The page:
*Published: Midland Express, September 4, 2017
Controversial plans have reemerged for a service station at the southern gateway to Woodend – this time with a 23-seat convenience restaurant in tow.
Reminiscent of 2015 plans, the design incorporates illuminated signage and four double-sided petrol bowsers with canopy, but also includes a double-storey shopfront and what could translate as a fast food outlet, such as McDonalds, under the Macedon Ranges Planning Scheme.
The application lodged last week already has residents on high alert following a lengthy battle over a petrol station development at the same High Street site two years ago.
At the time concerns surrounded visual appearance of the town entry, neighbourhood character, overdevelopment and “unacceptable traffic risks”, and little has been done to address this according to BikeSafe Macedon Ranges vice-president Sue Blakey.
“This development, whatever it offers, whatever it looks like, is simply in an inappropriate location. Its visual impact is even greater. Its potential to disrupt traffic flows is far greater,” she said.
“It’s dangerous for pedestrians, for cyclists, for mobility scooter disabled operators. It’s dangerous for the Woodend township needing to travel north or south dealing with slow or turning traffic.”
It was argued that such a proposal would not increase traffic or safety issues for pedestrians and road users as “service stations by their nature tend to ‘catch passing trade’ rather than generate specific vehicle trips”.
The proposed convenience restaurant has been oriented to the west in a bid to “further enhance the active frontage” along the train station’s access road and towards the station’s car par, but not all are convinced of the overall configuration and location.
Woodend’s Judith-Ann Robertson said the stretch of road between Urquhart Street and Quarry Road was already fraught with dangerous traffic issues, particularly during peak school hours and peak commuter hours.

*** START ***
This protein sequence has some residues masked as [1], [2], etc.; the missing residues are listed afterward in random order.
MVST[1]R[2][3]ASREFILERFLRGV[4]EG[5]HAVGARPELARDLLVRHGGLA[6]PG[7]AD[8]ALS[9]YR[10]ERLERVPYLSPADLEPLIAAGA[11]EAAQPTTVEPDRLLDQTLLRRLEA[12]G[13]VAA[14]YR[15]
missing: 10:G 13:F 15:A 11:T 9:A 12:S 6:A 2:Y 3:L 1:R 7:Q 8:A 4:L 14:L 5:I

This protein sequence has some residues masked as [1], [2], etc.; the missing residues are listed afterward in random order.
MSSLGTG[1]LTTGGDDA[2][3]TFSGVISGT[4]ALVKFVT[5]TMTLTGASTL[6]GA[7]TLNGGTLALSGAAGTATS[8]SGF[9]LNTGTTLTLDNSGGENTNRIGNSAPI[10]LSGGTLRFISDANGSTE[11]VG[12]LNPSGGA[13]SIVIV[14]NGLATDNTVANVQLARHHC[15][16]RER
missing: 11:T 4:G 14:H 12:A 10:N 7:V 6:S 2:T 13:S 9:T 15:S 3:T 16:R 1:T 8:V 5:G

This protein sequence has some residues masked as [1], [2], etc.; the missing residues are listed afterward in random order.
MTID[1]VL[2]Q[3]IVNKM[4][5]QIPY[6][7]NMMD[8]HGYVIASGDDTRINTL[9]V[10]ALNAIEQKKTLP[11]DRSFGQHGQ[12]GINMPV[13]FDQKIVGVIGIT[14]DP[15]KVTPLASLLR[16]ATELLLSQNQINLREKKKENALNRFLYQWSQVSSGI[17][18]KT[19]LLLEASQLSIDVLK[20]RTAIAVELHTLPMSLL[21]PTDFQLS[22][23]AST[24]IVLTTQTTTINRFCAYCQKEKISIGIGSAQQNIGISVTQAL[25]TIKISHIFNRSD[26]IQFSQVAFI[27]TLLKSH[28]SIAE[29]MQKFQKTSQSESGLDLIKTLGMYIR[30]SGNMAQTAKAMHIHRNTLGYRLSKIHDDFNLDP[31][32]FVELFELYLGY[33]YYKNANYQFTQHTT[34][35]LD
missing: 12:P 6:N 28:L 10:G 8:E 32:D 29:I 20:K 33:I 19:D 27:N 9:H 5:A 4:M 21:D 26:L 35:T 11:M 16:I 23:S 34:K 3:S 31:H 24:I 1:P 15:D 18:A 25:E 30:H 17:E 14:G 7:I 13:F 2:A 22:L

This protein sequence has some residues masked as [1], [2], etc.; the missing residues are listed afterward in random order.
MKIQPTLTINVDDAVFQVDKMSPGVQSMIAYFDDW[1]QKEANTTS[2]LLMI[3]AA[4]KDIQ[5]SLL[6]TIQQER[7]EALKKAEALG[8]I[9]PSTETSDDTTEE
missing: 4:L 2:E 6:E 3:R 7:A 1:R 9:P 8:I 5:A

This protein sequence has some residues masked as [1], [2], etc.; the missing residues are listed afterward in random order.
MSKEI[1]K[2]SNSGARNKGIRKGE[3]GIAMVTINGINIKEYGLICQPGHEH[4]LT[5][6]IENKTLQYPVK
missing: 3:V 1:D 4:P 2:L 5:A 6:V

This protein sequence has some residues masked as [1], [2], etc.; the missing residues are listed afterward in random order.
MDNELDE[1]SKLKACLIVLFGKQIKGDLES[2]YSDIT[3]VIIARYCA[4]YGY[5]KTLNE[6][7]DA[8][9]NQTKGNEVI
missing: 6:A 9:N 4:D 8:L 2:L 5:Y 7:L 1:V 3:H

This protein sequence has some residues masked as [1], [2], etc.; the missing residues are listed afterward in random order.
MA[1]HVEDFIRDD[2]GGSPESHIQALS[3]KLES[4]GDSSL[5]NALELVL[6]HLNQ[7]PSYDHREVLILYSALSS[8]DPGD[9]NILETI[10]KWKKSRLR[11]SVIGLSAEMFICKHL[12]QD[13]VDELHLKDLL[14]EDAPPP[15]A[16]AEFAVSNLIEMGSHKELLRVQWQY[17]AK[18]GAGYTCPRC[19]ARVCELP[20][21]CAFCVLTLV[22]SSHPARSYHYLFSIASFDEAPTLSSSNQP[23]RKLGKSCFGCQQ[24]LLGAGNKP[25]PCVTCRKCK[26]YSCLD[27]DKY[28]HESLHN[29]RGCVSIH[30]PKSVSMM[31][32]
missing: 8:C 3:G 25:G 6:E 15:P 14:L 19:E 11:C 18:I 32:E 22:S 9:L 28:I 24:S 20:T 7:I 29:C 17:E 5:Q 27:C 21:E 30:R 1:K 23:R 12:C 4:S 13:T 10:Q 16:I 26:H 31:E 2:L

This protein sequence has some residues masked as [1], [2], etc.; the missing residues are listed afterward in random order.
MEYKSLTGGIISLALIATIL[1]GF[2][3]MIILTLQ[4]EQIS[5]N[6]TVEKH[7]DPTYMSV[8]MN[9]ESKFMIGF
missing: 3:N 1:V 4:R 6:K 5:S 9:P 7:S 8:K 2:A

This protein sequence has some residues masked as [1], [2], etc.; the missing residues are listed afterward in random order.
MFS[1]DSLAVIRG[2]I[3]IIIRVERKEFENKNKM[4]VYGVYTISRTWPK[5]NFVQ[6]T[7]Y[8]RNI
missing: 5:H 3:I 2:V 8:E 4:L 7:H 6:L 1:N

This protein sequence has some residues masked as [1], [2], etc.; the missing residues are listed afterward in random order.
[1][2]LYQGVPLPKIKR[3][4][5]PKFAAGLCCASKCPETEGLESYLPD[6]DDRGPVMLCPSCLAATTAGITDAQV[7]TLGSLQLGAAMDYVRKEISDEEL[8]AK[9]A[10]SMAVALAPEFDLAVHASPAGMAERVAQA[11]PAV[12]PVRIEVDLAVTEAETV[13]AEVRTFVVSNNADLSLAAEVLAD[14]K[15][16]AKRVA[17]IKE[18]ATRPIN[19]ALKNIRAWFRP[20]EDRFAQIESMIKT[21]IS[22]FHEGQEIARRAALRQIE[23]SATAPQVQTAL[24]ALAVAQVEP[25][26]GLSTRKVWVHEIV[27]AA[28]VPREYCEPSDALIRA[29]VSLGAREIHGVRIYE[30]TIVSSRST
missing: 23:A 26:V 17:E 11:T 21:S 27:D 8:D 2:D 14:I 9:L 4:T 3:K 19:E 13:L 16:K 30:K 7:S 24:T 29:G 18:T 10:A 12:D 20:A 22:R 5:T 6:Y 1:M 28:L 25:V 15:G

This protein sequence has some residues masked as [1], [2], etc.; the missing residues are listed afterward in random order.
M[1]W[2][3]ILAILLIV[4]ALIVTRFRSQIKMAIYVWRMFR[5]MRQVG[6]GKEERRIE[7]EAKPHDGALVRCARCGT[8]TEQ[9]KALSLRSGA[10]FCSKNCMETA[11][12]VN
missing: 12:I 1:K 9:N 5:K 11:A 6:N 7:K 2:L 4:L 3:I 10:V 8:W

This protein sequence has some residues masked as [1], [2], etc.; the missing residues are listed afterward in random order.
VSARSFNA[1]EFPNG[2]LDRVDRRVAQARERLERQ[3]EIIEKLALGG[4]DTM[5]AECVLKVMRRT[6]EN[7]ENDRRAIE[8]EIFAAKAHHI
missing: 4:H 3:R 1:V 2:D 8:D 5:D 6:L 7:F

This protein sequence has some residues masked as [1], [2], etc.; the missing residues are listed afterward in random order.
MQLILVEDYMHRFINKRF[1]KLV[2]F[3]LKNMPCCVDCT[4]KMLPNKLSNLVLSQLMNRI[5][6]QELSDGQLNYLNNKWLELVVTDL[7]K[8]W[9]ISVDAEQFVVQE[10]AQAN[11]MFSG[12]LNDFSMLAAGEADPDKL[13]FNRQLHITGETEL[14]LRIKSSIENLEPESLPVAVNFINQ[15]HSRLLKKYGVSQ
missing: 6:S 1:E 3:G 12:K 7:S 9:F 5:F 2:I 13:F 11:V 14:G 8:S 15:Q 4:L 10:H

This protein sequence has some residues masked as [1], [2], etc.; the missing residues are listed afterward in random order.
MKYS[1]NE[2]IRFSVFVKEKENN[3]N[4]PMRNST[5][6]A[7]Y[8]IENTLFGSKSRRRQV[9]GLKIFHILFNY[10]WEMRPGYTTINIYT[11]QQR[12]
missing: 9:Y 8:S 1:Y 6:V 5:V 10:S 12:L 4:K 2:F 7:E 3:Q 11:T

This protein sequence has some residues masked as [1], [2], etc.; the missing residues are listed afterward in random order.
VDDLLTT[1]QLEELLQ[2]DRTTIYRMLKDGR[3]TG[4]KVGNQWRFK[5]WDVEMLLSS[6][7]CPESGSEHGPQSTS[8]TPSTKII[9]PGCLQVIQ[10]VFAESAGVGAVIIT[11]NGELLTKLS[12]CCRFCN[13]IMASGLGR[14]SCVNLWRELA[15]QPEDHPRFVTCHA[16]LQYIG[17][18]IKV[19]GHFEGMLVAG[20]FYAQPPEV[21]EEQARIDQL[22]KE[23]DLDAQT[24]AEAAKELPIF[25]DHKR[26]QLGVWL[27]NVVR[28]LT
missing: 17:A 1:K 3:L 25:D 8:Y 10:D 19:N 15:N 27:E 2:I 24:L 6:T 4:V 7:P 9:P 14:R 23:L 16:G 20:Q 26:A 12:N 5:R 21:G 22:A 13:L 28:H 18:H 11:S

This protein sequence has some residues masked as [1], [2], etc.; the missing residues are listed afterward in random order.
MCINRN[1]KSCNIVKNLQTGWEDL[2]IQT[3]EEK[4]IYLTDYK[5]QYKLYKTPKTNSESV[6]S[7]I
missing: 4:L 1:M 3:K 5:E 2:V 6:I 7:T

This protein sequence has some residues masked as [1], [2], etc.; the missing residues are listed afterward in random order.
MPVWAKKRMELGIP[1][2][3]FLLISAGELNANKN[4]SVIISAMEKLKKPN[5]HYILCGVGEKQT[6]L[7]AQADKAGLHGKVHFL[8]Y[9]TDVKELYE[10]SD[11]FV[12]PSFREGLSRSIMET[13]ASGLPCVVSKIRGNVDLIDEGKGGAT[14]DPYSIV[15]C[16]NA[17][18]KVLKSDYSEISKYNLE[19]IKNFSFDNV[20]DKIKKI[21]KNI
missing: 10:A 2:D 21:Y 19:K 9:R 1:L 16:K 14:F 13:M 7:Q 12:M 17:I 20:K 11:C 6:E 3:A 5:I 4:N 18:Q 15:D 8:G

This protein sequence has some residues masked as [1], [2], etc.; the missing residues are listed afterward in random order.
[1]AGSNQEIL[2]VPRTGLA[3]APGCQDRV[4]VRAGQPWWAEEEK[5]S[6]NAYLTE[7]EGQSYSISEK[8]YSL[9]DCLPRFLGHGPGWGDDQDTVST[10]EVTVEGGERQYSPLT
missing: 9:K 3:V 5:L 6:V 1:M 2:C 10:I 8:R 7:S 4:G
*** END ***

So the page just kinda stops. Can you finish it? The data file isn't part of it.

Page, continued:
“Add to that mix a petrol station and convenience restaurant with access between the two roads and directly across from the eastern access road and we are looking at the perfect configuration for this becoming the most active blackspot in Woodend,” she said.
Ms Robertson also noted the proposal ignored the significance of impact such a development would have on the gateway to the town that prides itself on its village-like look and feel.
“It’s not really the way we want to welcome people into Woodend,” agreed fellow Woodend resident, Maxwell Winchester.
“It’s not a safe or suitable site for the petrol station. There are a lot of issues that need to be addressed – I think this application is way off the mark.”
Like several other residents, Mr Winchester believes the application is in breach of state planning policy, Macedon Ranges Planning Scheme and the town structure plan.
Council unanimously rejected a Coles petrol station/convenience store proposal back in 2015 against officer recommendation.
The latest application is likely to again come before the council, however, residents already fear it may not end there.
“The community dug deep to afford VCAT (in 2015). Will the community be able to afford to do it all over again? And if we do, if we afford VCAT, where it will no doubt end again…will they be back in another two years?” Ms Blakey asked.
“Does the community need to find a bottomless bucket of money just to protect its safety, its character and its will?”